I really want to complain, but it's not going to accomplish anything.
I'd love to devote 500+ words to how someone in a Pistons uniform should've fouled LeBron James at the end of last night's second overtime, and made him earn a victory. Maybe I'm showing my age here, but I grew up in the "no easy layups" era of basketball. It's what I saw on TV, it's what I experienced on the playground.
That's not to say LeBron's game-winner wasn't an easy shot. He was surrounded by Detroit Pistons. Yet LeBron sliced right through four of them, neither of whom forced him to change his shot. Jason Maxiell should've come down harder LeBron's arms, making it virtually impossible for him to bring the ball above his waist. And instead of just standing on the edge of the lane, Rip Hamilton should've stepped toward the basket and at least tried to obstruct LeBron's path to the basket.
But maybe it wouldn't have even mattered. As much of a cliche as it might be, sometimes a player just refuses to lose and can't be stopped. The truth is, LeBron had already earned a win before his winning shot with two seconds left in the game. You've already heard or read
the stats. You'll be hearing them all day today on TV and radio. LeBron scored 48 total points. The Cavaliers' final 25 points, and 29 of their last 30 were his. Unlike Marv Albert, I have difficulty declaring something I just watched an "all-time" performance. Once the shock wears off, I'm sure I'll be able to compare what I saw to all the other basketball I've observed in my lifetime.
For right now, however, I still can't believe LeBron was able to win a playoff game - likely the most crucial in the series - on a frickin' layup. Long after the game ended, after LeBron had his post-game chat with Craig Sager, I kept rewinding those final seconds and watching them over and over in some kind of post-traumatic stress disorder loop, like a turntable needle that just can't skip over a scratch in a vinyl record. How... in... the hell did the Pistons just let him... spring to the basket like that?
I'd also love to complain about Antonio McDyess getting inexplicably ejected from the game just before the end of the first quarter. Was it a hard foul? Absolutely. That was a clothesline smack straight out of professional wrestling. Anderson Varejao didn't have to fake a fall because McDyess knocked him right to the floor.
But getting thrown out of the game for that
? Don't we see that kind of foul all the time? Sure, McDyess deserved a technical foul. You have to suffer some
kind of penalty for decking a player off his feet.
However, the referees wildly overreacted in trying to make sure that sort of rough tone wasn't established upon the rest of the game. This was obviously a trigger-happy response to the hard fouls by Chris Webber and Drew Gooden in Game 4. But you can't send a player to the showers on a play like that.
I'm not saying the ejection decided the outcome. It happened far too early in the game, and the Pistons only ended up losing by two points. Besides, McDyess' absence forced Chris Webber to return from the side of whatever milk carton his picture was on, and contribute 20 sorely needed points. But would McDyess have at least tried
to prevent LeBron from getting to the basket at the end of the second overtime? Unfortunately, we'll never know.
We also might never know what McDyess would've contributed to Game 6, as the very real possibility exists that he'll be suspended
because of that flagrant foul, which is taking this heightened sensitivity toward rough basketball to an entirely too high level of overreaction. Clearly, those are the ground rules the NBA wants to set. I think it absolutely #$@%ing stinks. And I'm not just saying that as a Pistons fan, though this has clearly affected my team. I still nursing a slow burn over what happened in the Phoenix-San Antonio series, and if the Pistons weren't involved at this point, I'd have given up on the NBA playoffs already. That thought was pounding inside my head as I watched McDyess walk the walk of disbelief back to the Pistons' locker room.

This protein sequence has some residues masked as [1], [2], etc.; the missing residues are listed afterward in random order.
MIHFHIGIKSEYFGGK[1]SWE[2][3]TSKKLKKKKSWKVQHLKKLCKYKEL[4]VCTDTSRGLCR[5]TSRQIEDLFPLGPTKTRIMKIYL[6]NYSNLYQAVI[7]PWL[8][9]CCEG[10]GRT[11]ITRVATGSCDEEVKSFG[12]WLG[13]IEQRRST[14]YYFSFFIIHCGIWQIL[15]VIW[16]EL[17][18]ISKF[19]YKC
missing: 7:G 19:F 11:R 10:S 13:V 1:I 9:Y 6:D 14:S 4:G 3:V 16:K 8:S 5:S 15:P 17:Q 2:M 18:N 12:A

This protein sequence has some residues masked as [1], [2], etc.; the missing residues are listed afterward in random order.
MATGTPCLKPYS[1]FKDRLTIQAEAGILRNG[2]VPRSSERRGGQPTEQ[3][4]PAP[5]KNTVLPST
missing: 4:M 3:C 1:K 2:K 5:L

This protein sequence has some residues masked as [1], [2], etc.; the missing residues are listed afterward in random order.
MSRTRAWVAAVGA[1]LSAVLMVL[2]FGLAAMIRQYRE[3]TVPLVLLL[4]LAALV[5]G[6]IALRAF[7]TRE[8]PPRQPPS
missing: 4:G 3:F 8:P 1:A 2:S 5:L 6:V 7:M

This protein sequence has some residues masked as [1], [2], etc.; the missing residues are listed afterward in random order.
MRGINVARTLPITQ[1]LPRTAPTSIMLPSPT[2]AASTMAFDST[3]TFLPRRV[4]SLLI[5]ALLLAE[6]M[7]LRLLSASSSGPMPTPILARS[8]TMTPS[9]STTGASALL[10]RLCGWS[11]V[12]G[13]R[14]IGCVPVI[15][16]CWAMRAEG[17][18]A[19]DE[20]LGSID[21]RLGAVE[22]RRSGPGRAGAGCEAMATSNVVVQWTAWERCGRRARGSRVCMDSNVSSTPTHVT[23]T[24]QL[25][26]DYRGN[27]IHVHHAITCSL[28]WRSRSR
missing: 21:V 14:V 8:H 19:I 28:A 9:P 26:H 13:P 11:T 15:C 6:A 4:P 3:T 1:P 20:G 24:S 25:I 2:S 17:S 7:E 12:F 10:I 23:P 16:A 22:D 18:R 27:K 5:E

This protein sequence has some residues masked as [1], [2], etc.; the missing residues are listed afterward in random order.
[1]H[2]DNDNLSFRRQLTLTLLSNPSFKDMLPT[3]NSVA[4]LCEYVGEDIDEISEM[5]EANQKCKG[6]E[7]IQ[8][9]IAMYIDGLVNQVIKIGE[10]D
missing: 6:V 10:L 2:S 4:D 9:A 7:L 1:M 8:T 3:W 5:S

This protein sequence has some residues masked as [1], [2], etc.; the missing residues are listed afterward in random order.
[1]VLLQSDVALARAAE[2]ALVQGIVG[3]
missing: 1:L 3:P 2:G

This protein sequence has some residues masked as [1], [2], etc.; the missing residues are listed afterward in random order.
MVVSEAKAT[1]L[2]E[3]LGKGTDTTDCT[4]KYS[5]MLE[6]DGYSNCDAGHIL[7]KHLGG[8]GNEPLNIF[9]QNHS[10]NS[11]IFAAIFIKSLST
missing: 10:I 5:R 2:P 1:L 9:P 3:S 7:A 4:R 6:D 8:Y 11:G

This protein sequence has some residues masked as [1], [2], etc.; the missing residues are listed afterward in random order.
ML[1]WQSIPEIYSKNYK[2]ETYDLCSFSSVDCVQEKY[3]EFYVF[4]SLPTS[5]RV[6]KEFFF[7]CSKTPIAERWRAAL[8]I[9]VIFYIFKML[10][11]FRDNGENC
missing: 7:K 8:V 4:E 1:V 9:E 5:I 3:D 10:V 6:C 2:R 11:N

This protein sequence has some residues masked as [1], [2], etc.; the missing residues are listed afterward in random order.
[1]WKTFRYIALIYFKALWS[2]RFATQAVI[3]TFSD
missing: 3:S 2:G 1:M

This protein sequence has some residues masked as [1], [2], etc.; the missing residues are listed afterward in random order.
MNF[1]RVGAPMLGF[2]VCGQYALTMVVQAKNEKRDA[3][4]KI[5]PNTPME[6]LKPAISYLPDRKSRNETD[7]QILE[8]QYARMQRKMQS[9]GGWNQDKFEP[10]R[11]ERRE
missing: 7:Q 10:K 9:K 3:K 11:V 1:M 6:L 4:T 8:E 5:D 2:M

But all that is essentially irrelevant against the larger scope of this series. I said I didn't want to complain, but I realize I've spent 700+ words doing just that. I'd actually forgotten that the Pistons also fell behind 3-2
in last year's series with the Cavaliers. But I think I echo the thoughts of every Detroit sports fan when I say this feels different.
This isn't just the Pistons not taking an opponent seriously anymore, seemingly waiting to turn on a switch. This feels like a shift in the Eastern Conference power structure. Here in Detroit, we've seen it before with our own team, and know exactly what it looks like. Perhaps the only difference is that LeBron is changing the balance approximately one year before most of us expected him to. Last night, he showed everyone exactly
why he gets all the attention some of us may have felt he didn't yet deserve.
No, this series isn't over yet. But it sure seems that way. I feel much the same way as I did after the St. Louis Cardinals won Game 4 of last year's World Series against the Tigers. The series wasn't officially decided after that, but it may as well have been. The Tigers were wobbling at that point, just trying to stay upright while the Cards were measuring them up for the finishing blow. Today, the Pistons have that same look to them.
▪▪ Detroit Bad Boys
easily wins the contest for best post-Game 5 headline
, thereby highlighting a sensation I just can't shake this morning as I try to digest my breakfast.
▪▪ True Hoop
breaks down the memorable moments from the game.
▪▪ Big Al didn't think he'd ever see one man beat five
. (Word, my friend.)
▪▪ Bill Livingston believes LeBron may have trumped Jordan
▪▪ Scott Warheit points out that this Pistons team has historically responded well
to being down 3-2 in a series.
Labels: 2006-07 Detroit Pistons, Cleveland LeBrons